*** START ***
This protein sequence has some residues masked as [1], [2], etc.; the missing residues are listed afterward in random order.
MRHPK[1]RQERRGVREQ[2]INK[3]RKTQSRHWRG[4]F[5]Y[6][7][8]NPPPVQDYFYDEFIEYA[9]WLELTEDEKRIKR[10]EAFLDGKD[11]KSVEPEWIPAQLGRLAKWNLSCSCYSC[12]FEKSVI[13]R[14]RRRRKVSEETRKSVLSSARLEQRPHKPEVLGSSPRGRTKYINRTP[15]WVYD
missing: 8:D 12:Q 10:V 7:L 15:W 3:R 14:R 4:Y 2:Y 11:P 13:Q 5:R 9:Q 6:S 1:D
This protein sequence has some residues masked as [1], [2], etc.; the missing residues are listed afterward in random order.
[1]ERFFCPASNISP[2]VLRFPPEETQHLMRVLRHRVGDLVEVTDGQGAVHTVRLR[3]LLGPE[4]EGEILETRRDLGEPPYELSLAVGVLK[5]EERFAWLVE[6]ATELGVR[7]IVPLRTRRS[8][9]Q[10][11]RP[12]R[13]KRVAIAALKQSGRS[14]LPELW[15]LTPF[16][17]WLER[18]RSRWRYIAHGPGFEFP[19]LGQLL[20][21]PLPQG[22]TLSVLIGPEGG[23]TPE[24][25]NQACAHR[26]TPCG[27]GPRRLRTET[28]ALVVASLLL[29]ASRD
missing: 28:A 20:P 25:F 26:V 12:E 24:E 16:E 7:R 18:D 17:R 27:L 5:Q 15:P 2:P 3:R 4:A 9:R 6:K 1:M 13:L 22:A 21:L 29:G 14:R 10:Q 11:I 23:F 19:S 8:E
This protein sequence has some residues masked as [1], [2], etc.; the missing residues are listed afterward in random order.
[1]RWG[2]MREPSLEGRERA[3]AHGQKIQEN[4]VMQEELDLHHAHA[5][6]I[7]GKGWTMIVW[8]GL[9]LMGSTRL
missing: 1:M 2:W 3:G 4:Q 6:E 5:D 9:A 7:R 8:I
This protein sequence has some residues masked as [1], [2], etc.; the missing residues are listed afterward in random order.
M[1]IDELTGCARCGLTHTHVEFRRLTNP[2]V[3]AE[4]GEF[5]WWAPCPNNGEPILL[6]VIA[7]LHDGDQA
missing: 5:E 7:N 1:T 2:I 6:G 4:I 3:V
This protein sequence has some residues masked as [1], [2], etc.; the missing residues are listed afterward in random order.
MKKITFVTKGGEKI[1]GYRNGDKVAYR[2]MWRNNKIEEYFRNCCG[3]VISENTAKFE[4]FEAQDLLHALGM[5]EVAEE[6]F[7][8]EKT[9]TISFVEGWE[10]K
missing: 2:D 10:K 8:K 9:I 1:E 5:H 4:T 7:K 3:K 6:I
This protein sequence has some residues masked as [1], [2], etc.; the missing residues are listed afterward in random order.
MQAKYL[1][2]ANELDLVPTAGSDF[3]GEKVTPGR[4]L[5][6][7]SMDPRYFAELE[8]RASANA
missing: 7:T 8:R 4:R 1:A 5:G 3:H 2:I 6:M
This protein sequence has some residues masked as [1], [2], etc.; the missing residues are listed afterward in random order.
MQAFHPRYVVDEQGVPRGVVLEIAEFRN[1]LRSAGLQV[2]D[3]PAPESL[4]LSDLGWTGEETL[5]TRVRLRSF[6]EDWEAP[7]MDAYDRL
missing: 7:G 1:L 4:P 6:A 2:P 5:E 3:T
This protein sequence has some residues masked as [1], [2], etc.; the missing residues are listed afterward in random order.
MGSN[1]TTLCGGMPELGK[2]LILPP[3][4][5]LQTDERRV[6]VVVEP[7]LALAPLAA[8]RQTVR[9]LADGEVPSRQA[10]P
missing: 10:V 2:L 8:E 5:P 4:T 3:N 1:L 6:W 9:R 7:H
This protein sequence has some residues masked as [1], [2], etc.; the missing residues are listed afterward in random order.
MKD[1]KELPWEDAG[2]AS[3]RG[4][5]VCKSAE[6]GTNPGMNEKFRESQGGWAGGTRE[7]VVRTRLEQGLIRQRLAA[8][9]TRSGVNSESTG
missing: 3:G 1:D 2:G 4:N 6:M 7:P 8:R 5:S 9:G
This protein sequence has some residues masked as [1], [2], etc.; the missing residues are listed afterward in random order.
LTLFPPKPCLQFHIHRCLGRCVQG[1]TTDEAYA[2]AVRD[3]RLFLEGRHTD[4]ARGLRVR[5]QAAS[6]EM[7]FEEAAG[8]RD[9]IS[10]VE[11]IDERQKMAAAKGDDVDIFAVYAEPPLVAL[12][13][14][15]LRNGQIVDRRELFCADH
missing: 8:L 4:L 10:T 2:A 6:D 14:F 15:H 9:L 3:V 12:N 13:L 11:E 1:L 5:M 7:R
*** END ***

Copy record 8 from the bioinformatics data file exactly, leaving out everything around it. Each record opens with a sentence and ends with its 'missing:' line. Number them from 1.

This protein sequence has some residues masked as [1], [2], etc.; the missing residues are listed afterward in random order.
MGSN[1]TTLCGGMPELGK[2]LILPP[3][4][5]LQTDERRV[6]VVVEP[7]LALAPLAA[8]RQTVR[9]LADGEVPSRQA[10]P
missing: 10:V 2:L 8:E 5:P 4:T 3:N 1:L 6:W 9:R 7:H